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Tim's Time

I'm going a bit off topic (of youth baseball) with this post, but these are quiet times.  And it's that time of year, when writers have to submit their Hall of Fame baseball ballot.
The "Rock" on 1981 Topps Traded

This coincides with an annual habit of mine, of sifting through the arguments (and sometimes, illogic) behind voters who continue to leave Tim Raines off the ballot.

Some, instead of admitting that they never really paid attention to Tim Raines as a Montreal Expos, they come up with ludicrous singular reasons for leaving him off the ballot.  This one being one of my favorite preposterous reasons (by Ron Chimelas):

"But if Raines gets in because he is fifth in steals, what about Vince Coleman, who is sixth? That’s why I talked myself out of it.”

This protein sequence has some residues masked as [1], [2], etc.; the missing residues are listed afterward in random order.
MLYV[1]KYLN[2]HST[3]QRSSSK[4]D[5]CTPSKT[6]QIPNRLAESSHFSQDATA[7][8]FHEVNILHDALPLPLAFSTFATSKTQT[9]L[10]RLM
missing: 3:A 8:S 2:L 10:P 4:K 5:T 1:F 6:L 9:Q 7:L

Vince Coleman never hit more than 6 home runs in a season, and finished with 28 for his career. While Raines hit double digits in home runs seven times and finished with 170 over his career.  Another glaring difference ... Coleman had 1200 fewer hits than Raines. 

Now consider for a second that Tim Raines wasn't just a speed-demon, but a 5 tool player.  If he were to rank among the elite of the elite in these statistical categories, wouldn't you say that's pretty Hall-worthy?!

Well here's my take on making that point:

Other than Tim Raines, there are no players from the modern era that compiled a career of fewer than 1000 strike outs while having:

500+ SBs (Raines: 808)
2500+ Hits (Raines: 2605)
150+ HR's (Raines: 170)
900+ RBI's (Raines: 980)
<1000 K's (Raines: 966)

Not even his peers like Rickey Henderson (1694 K's) or Lou Brock (1730 K's) could match Tim's eye at the plate.  To find players with those power & speed numbers and low strikeouts, these are the only names you'll find: Ty Cobb, Eddie Collins and Honus Wagner. 

To read more on Tim Raines remarkable career goto:

My 2 heroes growing up.